Controversial Move To Increase Water Rates In Baltimore For A Second Time


Baltimore previously approved three water rate increases, which are scheduled to take occur over a period of time. The second planned water rate increase was imposed on Saturday, driving the monthly bill up by about $7 to $84.

The estimated 9 percent increase has sparked fresh debate on how to protect Baltimore’s poorest residents, who still have access to affordable water. Bay restoration and stormwater fees are not increasing.

The third increase, scheduled to take effect sometime next summer, will double the price of water over the past eight years. Advocates feel that seniors are feeling the brunt of the increases, because of the method utilized by the water department to calculate discounts.Baltimore’s century-old water infrastructure and sewage system will cost the city over $2 billion for federally required repairs. The water rate increases are necessary to compensate for these costs, officials say.

Certain members of the City Council and advocates complain that the brunt of the expenses fall on low-income residents.

Councilman Bill Henry is working with Council President Bernard C. “Jack” Young to draft legislation that would put a cap on water bills based on residents’ income. He said the extra money is needed to repair the old pipes, but people should not be left behind just because they cannot afford to pay their monthly water bill.

“We need to figure out how we are going to take care of the people living amongst us who otherwise can’t afford the daily obligations of life,” Henry said.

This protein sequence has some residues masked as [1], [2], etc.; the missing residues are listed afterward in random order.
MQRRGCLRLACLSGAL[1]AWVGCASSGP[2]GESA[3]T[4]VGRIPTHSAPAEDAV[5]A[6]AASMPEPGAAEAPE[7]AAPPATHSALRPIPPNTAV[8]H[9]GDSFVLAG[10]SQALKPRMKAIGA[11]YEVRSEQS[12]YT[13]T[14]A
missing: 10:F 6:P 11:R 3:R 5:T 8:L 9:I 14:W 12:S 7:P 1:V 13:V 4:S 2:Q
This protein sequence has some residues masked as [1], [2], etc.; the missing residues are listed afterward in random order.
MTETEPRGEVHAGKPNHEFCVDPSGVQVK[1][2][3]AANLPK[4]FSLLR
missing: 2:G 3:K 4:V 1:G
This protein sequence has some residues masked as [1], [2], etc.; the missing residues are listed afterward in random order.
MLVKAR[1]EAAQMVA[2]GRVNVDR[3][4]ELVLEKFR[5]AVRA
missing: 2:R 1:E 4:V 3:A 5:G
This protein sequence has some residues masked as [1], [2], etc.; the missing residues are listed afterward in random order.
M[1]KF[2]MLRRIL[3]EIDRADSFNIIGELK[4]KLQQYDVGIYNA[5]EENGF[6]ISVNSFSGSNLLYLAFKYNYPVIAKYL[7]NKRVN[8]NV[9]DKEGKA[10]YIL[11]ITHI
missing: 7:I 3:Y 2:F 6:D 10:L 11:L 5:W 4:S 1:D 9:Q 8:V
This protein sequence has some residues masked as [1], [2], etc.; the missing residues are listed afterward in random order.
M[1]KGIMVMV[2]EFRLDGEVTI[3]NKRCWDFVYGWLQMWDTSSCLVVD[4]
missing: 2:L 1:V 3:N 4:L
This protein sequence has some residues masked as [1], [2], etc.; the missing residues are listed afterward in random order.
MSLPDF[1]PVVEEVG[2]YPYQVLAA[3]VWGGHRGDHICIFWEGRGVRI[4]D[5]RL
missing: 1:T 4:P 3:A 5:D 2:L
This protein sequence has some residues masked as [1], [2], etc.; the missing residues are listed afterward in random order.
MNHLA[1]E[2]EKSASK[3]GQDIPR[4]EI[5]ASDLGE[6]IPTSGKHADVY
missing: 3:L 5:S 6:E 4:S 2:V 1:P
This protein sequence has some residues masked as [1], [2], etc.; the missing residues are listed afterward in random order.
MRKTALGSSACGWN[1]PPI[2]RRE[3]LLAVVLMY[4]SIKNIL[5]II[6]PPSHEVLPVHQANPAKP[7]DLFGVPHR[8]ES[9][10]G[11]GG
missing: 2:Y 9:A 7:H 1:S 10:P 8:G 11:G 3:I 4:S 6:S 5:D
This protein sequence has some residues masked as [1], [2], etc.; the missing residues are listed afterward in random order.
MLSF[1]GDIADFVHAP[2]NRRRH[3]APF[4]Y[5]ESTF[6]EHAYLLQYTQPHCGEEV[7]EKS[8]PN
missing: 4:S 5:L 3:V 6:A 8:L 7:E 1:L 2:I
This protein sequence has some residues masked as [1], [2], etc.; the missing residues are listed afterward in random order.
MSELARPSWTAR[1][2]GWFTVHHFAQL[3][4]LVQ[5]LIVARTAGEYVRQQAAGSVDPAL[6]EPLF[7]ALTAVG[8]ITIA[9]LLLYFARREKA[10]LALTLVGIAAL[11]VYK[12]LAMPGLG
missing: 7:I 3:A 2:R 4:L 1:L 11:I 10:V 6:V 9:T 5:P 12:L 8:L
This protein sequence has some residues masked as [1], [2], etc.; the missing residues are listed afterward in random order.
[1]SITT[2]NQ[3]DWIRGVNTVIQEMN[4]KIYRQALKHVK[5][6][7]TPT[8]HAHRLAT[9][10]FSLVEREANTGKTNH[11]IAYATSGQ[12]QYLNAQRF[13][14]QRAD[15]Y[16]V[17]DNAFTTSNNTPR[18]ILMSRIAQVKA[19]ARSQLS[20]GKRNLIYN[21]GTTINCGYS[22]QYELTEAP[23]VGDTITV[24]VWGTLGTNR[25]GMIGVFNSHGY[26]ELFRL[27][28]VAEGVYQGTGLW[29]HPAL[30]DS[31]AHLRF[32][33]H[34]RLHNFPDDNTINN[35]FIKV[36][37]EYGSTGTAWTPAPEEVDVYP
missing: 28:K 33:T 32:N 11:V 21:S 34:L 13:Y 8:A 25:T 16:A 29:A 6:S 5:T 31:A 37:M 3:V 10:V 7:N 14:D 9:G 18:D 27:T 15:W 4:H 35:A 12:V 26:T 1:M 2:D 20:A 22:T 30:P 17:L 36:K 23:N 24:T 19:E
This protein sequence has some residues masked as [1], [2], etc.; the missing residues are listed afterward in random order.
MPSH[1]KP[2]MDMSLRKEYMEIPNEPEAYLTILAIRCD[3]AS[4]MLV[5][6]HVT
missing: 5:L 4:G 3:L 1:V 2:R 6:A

When Baltimore residents do not pay their water bill over a period of time, the city will sell the right to collect the debt to an investor at the annual tax sale. The investor may or may not give the resident an opportunity to pay the debt, before foreclosing on the property.

The Department of Public Works will step it up a notch to help seniors and poor residents, by expanding a grant program that helps people pay their overdue water bills and increasing the income threshold for low-income senior discounts. Water bill customers are also being encouraged to monitor their usage through an online billing tool provided by the Department of Public Works.

The Department “is committed to making sure that our low-income customers receive the help they need to pay their water bills,” Director of Public Works, Rudolph S. Chow said.

On Saturday, the annual grant for poor residents will increase from $197 to $216 to match the water rates. Seniors who meet the income threshold, which was also increased from $30,000 to $30,600, will qualify for a 43 percent discount on their sewer and water rate.

Tens of thousands of low-income customers would probably qualify for the discount programs offered by the water department, according to an investigation by The Baltimore Sun. However, those customers have never enrolled in the programs.

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